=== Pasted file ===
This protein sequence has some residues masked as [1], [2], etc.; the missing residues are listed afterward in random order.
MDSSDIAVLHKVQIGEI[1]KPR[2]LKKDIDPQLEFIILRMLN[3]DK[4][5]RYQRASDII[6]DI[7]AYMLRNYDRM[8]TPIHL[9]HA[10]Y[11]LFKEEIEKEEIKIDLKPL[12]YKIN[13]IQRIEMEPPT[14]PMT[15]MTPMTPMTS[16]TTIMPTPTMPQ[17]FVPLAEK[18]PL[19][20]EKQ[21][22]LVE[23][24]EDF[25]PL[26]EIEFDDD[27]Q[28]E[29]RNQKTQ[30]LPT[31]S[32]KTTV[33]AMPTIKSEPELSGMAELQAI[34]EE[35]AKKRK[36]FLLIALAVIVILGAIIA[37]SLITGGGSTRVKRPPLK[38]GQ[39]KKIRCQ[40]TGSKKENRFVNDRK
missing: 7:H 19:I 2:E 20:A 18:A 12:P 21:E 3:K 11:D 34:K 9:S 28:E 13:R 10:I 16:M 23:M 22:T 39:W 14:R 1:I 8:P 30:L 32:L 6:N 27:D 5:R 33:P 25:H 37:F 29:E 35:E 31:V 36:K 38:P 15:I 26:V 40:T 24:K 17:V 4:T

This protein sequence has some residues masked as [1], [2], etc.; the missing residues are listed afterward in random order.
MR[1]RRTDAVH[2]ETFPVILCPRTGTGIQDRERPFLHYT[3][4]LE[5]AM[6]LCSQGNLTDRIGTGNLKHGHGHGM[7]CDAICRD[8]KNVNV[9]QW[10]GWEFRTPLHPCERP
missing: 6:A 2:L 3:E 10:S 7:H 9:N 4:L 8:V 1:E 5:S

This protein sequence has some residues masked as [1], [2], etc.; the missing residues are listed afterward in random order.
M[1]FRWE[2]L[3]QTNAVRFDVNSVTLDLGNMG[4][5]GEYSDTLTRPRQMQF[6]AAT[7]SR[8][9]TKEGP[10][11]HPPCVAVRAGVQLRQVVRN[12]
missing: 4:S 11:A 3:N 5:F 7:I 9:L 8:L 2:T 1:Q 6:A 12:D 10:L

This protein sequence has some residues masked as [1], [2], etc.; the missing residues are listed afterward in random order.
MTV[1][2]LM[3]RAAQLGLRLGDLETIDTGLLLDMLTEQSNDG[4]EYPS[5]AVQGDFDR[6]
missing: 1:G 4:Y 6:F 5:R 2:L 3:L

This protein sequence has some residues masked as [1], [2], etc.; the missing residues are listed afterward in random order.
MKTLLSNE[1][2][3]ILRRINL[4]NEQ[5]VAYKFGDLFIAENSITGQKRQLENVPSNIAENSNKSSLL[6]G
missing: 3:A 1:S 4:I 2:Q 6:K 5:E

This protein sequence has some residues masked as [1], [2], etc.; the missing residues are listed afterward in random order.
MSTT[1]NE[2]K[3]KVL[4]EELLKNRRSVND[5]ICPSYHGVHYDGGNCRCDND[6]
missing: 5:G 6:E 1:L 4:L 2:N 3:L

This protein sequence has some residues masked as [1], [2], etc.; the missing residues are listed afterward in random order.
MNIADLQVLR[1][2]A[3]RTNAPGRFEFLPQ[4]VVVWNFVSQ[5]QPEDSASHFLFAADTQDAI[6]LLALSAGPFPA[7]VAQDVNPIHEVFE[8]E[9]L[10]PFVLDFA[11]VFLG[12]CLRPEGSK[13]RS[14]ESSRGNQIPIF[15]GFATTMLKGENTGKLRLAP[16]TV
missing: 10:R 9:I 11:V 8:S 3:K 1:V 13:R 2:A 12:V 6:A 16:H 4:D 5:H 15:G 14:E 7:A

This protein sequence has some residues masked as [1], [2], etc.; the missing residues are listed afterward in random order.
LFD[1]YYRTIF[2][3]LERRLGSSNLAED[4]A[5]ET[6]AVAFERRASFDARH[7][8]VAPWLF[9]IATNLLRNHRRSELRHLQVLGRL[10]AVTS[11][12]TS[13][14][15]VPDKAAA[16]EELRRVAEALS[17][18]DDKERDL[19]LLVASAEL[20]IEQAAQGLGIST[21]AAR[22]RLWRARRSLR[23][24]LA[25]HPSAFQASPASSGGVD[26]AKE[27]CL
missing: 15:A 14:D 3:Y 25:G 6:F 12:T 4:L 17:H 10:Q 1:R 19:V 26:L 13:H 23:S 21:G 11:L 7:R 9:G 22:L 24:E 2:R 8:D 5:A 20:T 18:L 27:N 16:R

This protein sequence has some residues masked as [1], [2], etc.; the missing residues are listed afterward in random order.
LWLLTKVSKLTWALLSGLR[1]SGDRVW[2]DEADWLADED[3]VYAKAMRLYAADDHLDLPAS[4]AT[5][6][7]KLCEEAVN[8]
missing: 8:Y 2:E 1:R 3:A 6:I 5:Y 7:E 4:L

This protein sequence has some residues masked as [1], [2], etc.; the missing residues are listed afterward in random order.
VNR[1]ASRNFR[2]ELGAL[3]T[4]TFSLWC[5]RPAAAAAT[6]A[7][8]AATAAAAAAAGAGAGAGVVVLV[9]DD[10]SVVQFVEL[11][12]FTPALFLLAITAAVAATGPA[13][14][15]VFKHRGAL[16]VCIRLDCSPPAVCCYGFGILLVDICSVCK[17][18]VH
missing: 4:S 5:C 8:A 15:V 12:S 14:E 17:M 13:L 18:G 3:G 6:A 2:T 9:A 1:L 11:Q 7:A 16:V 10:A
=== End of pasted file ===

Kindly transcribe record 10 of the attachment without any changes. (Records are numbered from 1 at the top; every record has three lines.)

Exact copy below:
This protein sequence has some residues masked as [1], [2], etc.; the missing residues are listed afterward in random order.
VNR[1]ASRNFR[2]ELGAL[3]T[4]TFSLWC[5]RPAAAAAT[6]A[7][8]AATAAAAAAAGAGAGAGVVVLV[9]DD[10]SVVQFVEL[11][12]FTPALFLLAITAAVAATGPA[13][14][15]VFKHRGAL[16]VCIRLDCSPPAVCCYGFGILLVDICSVCK[17][18]VH
missing: 4:S 5:C 8:A 15:V 12:S 14:E 17:M 13:L 18:G 3:G 6:A 2:T 9:A 1:L 11:Q 7:A 16:V 10:A